The story focused a lot more on spirituality rather than actual storyline, and I felt a lot of the action, such as the battle between the Meluhans and the Chandravanshis at the end, was needlessly shortened to just a few paragraphs impersonally explaining what happened.
I wasn't very comfortable with the fact that these supposedly ancient people were going around using everyday modern slang, like when Shiva says, "What the Hell?" at one point. It just jars with me because I really don't think they would have spoken like that.
Also, I found it a bit annoying that Shiva could instantly solve any problem that cropped up, especially the part where Daksha just lets him marry Sati despite the Vikarma law - lets just disregard a law that's been in place for hundreds of years so the protagonist can marry the heroine!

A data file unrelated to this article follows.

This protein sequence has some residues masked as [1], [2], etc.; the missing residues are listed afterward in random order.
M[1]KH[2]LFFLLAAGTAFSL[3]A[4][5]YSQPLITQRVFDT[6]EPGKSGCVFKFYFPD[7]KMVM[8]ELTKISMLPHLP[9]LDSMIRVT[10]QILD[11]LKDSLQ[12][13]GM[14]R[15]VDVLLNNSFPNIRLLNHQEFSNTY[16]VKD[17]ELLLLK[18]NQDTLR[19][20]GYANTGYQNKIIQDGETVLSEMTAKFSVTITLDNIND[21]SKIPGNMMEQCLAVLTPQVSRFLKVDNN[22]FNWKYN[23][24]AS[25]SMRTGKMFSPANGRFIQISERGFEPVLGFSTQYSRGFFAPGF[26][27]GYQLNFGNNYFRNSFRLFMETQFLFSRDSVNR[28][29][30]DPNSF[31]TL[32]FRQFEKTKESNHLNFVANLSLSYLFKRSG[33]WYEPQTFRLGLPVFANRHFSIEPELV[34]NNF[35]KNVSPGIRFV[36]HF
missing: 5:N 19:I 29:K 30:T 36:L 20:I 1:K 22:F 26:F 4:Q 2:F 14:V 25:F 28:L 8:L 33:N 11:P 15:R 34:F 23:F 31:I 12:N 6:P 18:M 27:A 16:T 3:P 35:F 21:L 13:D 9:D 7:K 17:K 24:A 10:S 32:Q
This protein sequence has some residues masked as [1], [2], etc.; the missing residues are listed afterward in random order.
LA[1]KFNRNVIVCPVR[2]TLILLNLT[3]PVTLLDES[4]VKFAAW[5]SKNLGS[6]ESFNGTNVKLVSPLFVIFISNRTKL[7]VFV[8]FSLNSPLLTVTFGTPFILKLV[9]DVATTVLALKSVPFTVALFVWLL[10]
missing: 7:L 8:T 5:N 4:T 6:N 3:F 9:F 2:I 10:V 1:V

Having said all of this, I did enjoy the book. I felt it was a bit of a slow starter, but when I got into it I cared about the characters and I wanted to know what happened next. I thought it was particularly well-written when Shiva realises that the Chandravanshis didn't attack Mt. Mandar and when he encounters the old man outside Lord Ram's temple.
In summary, it's a good book and worth a read but it's not one of my favourites.